Yaw is not a desirable trailer attitude because it can cause a bunch of instability issues, especially in combination with roll. If the trailer is not tracking straight down the highway, it will find it’s balance. However, when you disrupt the balance by turning, even a little bend in the road, the trailer will seek a new balance. That change because of a shift of weight by centrifugal forces, can be disconcerting. It’s another reason why a trailer may wander or waggle behind the tow vehicle.
Corrections for Yaw
As mentioned, Yaw is a little more difficult to find and correct. Let’s take it one step at a time.
- Make sure all wheels and tires are the same size and at the same pressure.
- Check to see if wheels are bent or mounted straight by jacking the trailer a little, then spin each wheel. If one wobbles, loosen the bolts, then seat it properly, re-tighten the bolts, and check it again. If that doesn’t work, check the rim at a tire service center.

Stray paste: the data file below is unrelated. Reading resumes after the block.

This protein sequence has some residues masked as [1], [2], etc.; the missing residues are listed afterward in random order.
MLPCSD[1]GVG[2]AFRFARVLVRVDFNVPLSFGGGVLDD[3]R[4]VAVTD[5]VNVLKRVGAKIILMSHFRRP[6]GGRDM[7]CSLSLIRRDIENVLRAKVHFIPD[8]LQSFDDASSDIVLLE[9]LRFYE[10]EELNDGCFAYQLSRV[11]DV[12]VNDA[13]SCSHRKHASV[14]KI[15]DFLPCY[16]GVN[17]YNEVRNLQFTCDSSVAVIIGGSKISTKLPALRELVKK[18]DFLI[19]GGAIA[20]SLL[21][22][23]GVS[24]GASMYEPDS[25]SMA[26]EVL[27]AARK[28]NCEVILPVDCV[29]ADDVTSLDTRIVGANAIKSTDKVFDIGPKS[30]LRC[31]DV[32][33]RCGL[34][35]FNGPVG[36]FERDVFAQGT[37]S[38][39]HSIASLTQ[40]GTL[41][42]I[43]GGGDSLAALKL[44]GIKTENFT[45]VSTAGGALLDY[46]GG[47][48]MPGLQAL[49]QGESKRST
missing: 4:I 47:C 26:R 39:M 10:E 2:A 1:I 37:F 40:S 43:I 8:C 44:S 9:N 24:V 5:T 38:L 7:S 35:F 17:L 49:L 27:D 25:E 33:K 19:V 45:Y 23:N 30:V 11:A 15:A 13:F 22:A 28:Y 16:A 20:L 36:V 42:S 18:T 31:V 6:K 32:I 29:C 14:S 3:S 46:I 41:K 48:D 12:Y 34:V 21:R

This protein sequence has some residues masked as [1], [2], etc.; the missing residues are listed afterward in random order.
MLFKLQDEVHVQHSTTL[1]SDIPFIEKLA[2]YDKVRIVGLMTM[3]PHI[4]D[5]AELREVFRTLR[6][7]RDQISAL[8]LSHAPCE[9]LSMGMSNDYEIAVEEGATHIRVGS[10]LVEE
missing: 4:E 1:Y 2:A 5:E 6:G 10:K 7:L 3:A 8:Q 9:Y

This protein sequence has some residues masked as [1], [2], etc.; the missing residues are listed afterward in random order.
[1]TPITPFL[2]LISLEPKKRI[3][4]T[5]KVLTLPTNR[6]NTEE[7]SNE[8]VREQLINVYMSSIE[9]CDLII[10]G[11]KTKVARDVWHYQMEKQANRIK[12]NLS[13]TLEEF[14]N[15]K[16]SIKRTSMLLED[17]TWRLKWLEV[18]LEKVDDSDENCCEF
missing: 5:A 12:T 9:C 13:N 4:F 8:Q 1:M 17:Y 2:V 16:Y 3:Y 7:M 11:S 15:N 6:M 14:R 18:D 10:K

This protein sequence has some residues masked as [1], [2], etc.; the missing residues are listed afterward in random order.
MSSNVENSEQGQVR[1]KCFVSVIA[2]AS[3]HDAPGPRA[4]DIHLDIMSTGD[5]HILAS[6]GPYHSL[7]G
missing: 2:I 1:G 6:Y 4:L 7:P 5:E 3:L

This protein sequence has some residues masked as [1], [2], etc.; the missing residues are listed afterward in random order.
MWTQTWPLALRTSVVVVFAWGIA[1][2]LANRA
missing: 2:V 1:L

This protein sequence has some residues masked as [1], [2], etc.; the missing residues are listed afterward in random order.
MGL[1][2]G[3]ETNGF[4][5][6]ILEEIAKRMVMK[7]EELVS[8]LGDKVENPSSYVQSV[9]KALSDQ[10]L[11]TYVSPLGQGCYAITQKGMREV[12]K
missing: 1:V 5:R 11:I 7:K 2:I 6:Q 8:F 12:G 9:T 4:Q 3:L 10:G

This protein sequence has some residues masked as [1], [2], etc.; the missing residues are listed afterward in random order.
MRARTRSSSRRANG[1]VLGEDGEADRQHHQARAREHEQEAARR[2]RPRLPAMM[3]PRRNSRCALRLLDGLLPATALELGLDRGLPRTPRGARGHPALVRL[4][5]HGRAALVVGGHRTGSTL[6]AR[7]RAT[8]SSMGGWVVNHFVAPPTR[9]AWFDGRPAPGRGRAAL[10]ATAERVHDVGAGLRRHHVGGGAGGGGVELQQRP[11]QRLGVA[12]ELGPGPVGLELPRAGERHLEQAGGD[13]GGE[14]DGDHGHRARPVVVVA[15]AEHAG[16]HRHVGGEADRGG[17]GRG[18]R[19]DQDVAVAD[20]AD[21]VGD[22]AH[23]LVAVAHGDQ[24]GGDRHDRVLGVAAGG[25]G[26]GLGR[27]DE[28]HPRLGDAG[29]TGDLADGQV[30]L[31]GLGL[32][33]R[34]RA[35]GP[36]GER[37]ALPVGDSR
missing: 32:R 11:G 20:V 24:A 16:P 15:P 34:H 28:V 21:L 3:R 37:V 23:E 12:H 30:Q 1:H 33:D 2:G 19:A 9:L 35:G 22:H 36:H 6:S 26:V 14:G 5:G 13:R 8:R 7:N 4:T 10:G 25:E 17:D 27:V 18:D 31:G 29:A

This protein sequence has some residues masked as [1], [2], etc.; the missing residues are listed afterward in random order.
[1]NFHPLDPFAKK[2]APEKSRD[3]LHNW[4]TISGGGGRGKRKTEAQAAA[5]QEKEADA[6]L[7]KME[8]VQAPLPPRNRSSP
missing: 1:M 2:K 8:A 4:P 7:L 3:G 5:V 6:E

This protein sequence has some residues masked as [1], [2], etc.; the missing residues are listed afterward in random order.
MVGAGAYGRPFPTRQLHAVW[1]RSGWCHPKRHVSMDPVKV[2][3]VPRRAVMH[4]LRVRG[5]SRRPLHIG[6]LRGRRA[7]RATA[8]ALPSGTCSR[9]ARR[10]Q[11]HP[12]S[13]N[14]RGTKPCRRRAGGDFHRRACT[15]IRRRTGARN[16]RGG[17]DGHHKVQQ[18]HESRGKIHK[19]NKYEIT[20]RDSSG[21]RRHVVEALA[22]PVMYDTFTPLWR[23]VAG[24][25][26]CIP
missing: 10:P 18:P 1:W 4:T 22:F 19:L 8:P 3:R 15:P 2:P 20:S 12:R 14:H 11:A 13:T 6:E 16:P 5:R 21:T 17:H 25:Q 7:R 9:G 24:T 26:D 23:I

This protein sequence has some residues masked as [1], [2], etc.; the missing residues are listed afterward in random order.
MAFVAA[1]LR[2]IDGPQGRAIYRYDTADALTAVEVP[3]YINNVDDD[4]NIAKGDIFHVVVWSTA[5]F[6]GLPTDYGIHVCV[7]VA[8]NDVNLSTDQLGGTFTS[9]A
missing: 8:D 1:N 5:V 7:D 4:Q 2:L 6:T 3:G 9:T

- Measure axle position using a tape measure from the hitch, back to each end of each axle. Measure from the center of the ball or some point central on the hitch. The measurement is at an angle, so be sure to measure carefully to the same point on each end of the axle. If the measurements are not the same, then something is wrong. Could be the axle is not straight to the trailer frame, or not centered on the frame. Or maybe the tongue is not centered (or it’s bent). It may take some time to figure it out and get it correct. Here are several measurements that should match for both sides of the trailer.
- For multiple axle trailers, measure as in #3 above for both axles. Also measure the distance between the axles at both ends. Everything should be the same for both sides of the trailer.
For a good DIY trailer that you build, there’s no reason for Yaw. Please, take time to be sure the tongue mounts correctly and the hitch is central to the trailer. Set the axles perfectly straight to the frame — and with respect to the hitch. This little bit of extra effort will pay big dividends with a wonderfully stable trailer.
Knowing Trailer Attitude
Now you know a little about the attitude of your trailer. It’s not that hard, and getting it right makes the trailer much nicer to tow. A little knowledge is just the first step, however. The next steps are the doing. Good luck with your projects!